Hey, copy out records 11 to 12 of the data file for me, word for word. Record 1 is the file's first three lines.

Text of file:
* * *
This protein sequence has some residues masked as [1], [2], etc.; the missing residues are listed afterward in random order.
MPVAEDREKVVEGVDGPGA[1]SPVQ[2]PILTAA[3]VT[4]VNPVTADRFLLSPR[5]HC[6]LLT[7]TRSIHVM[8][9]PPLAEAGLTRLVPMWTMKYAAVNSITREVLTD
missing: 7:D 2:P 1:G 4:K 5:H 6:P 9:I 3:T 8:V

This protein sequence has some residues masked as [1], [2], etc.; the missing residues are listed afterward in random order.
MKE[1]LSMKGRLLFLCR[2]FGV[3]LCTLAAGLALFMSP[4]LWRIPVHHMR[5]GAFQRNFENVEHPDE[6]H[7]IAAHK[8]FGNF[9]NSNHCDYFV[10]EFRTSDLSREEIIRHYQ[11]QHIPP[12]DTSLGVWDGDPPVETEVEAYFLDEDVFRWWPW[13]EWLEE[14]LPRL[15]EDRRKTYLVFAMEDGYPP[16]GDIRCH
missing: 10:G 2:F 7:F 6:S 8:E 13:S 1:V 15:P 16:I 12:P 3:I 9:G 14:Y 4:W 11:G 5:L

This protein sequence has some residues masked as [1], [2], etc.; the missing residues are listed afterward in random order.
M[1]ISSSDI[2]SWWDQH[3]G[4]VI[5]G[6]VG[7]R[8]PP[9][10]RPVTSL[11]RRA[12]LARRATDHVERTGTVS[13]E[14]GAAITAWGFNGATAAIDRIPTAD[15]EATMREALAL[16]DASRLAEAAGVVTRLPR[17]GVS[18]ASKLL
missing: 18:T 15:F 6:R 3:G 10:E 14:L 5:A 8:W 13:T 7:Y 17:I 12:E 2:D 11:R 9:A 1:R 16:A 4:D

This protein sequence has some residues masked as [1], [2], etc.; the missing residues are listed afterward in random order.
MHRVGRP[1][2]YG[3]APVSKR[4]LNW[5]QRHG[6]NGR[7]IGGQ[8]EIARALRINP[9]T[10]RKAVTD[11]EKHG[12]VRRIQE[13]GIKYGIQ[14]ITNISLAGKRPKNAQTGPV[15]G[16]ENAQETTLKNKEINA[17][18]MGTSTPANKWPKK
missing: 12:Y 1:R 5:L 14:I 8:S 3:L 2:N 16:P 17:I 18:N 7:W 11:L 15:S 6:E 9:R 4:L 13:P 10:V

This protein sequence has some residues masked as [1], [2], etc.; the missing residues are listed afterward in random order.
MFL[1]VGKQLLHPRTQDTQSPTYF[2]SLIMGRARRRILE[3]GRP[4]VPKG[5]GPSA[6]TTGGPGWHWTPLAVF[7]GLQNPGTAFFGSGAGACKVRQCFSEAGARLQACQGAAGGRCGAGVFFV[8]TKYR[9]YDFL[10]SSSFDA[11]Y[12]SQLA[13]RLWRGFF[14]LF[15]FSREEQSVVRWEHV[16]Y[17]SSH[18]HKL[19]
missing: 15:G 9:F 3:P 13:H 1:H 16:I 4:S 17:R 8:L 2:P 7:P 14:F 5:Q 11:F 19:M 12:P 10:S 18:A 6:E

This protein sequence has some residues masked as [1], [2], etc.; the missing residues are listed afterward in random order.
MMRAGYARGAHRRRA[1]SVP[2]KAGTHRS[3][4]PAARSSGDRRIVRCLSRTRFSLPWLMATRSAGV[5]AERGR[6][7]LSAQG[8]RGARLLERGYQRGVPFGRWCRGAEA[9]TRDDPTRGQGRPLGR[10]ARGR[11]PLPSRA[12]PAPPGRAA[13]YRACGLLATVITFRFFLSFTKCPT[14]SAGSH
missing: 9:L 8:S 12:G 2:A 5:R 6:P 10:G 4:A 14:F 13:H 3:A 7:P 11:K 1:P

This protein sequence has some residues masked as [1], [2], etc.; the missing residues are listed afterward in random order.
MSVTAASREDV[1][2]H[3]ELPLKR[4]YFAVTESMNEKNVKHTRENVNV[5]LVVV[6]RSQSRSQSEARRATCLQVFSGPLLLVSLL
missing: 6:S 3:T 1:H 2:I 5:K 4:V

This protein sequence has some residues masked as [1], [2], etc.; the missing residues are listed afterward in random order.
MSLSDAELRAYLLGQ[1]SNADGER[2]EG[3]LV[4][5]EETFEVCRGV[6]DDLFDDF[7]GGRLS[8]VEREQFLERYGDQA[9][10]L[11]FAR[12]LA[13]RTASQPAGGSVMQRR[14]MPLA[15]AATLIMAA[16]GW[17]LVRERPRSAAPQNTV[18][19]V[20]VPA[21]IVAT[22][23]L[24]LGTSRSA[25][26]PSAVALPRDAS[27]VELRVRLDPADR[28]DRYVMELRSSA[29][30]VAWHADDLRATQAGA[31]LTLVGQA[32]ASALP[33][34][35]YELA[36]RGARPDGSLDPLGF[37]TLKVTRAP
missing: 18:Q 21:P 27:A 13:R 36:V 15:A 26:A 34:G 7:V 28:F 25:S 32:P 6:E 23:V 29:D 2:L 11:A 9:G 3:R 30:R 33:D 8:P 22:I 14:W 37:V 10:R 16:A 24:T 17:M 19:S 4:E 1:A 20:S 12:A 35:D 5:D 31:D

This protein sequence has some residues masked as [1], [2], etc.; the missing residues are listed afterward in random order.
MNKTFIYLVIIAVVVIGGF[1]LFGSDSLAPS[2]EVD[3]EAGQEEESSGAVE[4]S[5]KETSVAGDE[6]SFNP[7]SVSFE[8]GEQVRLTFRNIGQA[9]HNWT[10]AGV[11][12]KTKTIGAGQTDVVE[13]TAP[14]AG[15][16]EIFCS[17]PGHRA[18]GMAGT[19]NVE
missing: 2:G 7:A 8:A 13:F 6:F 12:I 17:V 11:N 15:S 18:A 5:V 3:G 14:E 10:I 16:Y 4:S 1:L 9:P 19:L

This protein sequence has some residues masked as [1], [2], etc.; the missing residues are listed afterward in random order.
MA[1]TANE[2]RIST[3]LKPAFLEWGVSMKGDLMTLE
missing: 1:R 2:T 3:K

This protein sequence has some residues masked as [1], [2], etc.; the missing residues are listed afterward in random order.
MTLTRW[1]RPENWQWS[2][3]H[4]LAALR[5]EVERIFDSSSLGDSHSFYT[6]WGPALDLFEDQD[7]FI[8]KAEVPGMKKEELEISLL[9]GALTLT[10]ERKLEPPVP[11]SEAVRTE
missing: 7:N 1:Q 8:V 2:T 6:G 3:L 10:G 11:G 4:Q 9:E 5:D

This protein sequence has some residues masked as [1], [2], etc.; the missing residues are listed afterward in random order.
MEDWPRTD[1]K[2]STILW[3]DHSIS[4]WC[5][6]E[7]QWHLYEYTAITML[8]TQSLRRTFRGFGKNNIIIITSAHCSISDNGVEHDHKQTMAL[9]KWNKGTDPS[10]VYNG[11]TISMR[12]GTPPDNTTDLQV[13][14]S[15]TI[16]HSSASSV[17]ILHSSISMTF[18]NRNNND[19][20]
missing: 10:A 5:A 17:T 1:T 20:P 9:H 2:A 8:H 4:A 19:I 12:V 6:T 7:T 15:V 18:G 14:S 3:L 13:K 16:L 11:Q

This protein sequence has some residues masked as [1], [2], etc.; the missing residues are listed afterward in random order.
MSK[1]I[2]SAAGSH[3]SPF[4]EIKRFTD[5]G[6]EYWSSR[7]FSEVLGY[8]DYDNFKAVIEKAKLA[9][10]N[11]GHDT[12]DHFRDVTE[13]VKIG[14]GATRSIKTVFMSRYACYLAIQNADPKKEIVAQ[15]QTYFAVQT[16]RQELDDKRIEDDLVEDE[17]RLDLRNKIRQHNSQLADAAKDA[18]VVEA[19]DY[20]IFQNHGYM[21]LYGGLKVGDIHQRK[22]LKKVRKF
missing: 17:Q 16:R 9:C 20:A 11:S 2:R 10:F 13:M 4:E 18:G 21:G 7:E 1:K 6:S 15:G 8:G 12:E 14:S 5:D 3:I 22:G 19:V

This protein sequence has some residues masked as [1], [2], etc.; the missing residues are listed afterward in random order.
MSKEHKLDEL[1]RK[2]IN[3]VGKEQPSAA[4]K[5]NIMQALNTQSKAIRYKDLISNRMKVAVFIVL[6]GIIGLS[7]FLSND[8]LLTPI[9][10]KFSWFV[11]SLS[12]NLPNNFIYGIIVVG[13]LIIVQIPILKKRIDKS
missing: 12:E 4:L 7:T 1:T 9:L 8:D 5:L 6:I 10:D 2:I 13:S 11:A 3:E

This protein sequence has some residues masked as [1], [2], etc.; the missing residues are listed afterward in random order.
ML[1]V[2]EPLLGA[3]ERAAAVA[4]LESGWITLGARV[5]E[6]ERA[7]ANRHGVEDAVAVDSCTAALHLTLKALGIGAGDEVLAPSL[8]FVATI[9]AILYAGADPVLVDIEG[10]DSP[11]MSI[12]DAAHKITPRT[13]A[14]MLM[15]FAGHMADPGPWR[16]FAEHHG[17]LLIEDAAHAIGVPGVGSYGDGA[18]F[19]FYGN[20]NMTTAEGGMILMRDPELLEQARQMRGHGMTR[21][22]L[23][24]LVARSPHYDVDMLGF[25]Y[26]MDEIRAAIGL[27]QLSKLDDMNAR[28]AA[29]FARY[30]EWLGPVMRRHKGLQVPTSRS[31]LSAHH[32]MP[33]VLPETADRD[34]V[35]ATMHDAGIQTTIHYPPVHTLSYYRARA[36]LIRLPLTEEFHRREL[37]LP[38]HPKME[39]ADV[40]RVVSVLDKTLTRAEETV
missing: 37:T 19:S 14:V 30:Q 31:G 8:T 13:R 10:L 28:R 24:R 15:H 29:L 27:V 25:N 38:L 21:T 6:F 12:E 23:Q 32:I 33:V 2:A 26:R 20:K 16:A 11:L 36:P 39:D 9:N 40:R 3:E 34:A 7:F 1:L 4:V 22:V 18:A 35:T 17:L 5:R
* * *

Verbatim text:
This protein sequence has some residues masked as [1], [2], etc.; the missing residues are listed afterward in random order.
MTLTRW[1]RPENWQWS[2][3]H[4]LAALR[5]EVERIFDSSSLGDSHSFYT[6]WGPALDLFEDQD[7]FI[8]KAEVPGMKKEELEISLL[9]GALTLT[10]ERKLEPPVP[11]SEAVRTE
missing: 7:N 1:Q 8:V 2:T 6:G 3:L 10:G 11:G 4:Q 9:E 5:D

This protein sequence has some residues masked as [1], [2], etc.; the missing residues are listed afterward in random order.
MEDWPRTD[1]K[2]STILW[3]DHSIS[4]WC[5][6]E[7]QWHLYEYTAITML[8]TQSLRRTFRGFGKNNIIIITSAHCSISDNGVEHDHKQTMAL[9]KWNKGTDPS[10]VYNG[11]TISMR[12]GTPPDNTTDLQV[13][14]S[15]TI[16]HSSASSV[17]ILHSSISMTF[18]NRNNND[19][20]
missing: 10:A 5:A 17:T 1:T 20:P 9:H 2:A 8:H 4:A 19:I 12:V 6:T 7:T 15:V 18:G 14:S 3:L 13:K 16:L 11:Q